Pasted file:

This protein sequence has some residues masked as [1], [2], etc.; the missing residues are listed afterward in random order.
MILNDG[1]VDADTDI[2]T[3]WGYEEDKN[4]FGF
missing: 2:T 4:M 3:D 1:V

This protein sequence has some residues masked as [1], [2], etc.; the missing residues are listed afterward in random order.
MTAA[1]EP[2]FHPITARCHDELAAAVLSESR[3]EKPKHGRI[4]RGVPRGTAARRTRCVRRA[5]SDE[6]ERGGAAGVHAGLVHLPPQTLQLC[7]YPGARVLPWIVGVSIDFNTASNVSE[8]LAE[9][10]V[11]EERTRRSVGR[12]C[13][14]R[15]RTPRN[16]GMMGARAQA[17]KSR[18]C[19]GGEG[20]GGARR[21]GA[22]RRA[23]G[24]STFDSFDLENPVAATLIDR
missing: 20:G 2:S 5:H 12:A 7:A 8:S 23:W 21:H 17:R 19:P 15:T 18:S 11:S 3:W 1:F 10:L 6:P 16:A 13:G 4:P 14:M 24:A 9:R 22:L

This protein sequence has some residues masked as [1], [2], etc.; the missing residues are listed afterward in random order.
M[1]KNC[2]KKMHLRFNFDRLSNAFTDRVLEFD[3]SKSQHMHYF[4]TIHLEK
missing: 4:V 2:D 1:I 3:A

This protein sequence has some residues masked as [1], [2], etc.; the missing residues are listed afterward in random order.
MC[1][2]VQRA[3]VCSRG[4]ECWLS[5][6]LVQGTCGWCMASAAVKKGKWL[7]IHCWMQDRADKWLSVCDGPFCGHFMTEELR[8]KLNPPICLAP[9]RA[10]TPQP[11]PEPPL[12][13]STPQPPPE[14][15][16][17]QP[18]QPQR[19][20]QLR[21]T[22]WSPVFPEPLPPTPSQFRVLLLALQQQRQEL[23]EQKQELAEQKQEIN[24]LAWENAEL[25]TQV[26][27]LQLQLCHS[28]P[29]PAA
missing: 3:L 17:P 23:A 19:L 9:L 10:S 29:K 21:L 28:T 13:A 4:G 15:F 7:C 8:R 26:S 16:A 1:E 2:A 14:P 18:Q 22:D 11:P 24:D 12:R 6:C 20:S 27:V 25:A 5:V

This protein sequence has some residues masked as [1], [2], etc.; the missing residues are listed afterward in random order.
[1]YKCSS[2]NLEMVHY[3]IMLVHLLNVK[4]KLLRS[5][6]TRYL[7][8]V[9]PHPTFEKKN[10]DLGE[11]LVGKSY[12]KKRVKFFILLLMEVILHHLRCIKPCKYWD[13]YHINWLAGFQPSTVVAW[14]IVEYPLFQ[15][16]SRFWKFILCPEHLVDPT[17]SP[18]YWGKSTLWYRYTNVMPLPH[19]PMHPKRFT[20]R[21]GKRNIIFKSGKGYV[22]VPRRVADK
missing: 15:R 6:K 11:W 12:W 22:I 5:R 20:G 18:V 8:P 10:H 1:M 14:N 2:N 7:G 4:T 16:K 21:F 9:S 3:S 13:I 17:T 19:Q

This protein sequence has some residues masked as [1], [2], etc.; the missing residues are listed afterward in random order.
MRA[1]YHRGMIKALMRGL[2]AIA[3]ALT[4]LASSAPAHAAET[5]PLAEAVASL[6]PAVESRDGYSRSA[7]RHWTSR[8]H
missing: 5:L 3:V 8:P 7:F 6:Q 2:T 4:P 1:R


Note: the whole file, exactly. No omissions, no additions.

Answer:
This protein sequence has some residues masked as [1], [2], etc.; the missing residues are listed afterward in random order.
MILNDG[1]VDADTDI[2]T[3]WGYEEDKN[4]FGF
missing: 2:T 4:M 3:D 1:V

This protein sequence has some residues masked as [1], [2], etc.; the missing residues are listed afterward in random order.
MTAA[1]EP[2]FHPITARCHDELAAAVLSESR[3]EKPKHGRI[4]RGVPRGTAARRTRCVRRA[5]SDE[6]ERGGAAGVHAGLVHLPPQTLQLC[7]YPGARVLPWIVGVSIDFNTASNVSE[8]LAE[9][10]V[11]EERTRRSVGR[12]C[13][14]R[15]RTPRN[16]GMMGARAQA[17]KSR[18]C[19]GGEG[20]GGARR[21]GA[22]RRA[23]G[24]STFDSFDLENPVAATLIDR
missing: 20:G 2:S 5:H 12:A 7:A 8:S 23:W 21:H 17:R 19:P 15:T 18:S 11:S 3:W 1:F 10:L 6:P 16:A 13:G 4:P 14:M 24:A 9:R 22:L

This protein sequence has some residues masked as [1], [2], etc.; the missing residues are listed afterward in random order.
M[1]KNC[2]KKMHLRFNFDRLSNAFTDRVLEFD[3]SKSQHMHYF[4]TIHLEK
missing: 4:V 2:D 1:I 3:A

This protein sequence has some residues masked as [1], [2], etc.; the missing residues are listed afterward in random order.
MC[1][2]VQRA[3]VCSRG[4]ECWLS[5][6]LVQGTCGWCMASAAVKKGKWL[7]IHCWMQDRADKWLSVCDGPFCGHFMTEELR[8]KLNPPICLAP[9]RA[10]TPQP[11]PEPPL[12][13]STPQPPPE[14][15][16][17]QP[18]QPQR[19][20]QLR[21]T[22]WSPVFPEPLPPTPSQFRVLLLALQQQRQEL[23]EQKQELAEQKQEIN[24]LAWENAEL[25]TQV[26][27]LQLQLCHS[28]P[29]PAA
missing: 3:L 17:P 23:A 19:L 9:L 10:S 29:K 21:L 28:T 13:A 4:G 15:F 7:C 8:R 26:S 16:A 1:E 2:A 14:P 18:Q 22:D 11:P 24:D 12:R 6:C 20:S 27:V 25:A 5:V

This protein sequence has some residues masked as [1], [2], etc.; the missing residues are listed afterward in random order.
[1]YKCSS[2]NLEMVHY[3]IMLVHLLNVK[4]KLLRS[5][6]TRYL[7][8]V[9]PHPTFEKKN[10]DLGE[11]LVGKSY[12]KKRVKFFILLLMEVILHHLRCIKPCKYWD[13]YHINWLAGFQPSTVVAW[14]IVEYPLFQ[15][16]SRFWKFILCPEHLVDPT[17]SP[18]YWGKSTLWYRYTNVMPLPH[19]PMHPKRFT[20]R[21]GKRNIIFKSGKGYV[22]VPRRVADK
missing: 15:R 6:K 11:W 12:W 22:I 5:R 20:G 18:V 8:P 10:H 1:M 14:N 2:N 7:G 4:T 16:K 21:F 9:S 3:S 13:I 17:T 19:Q

This protein sequence has some residues masked as [1], [2], etc.; the missing residues are listed afterward in random order.
MRA[1]YHRGMIKALMRGL[2]AIA[3]ALT[4]LASSAPAHAAET[5]PLAEAVASL[6]PAVESRDGYSRSA[7]RHWTSR[8]H
missing: 5:L 3:V 8:P 7:F 6:Q 2:T 4:P 1:R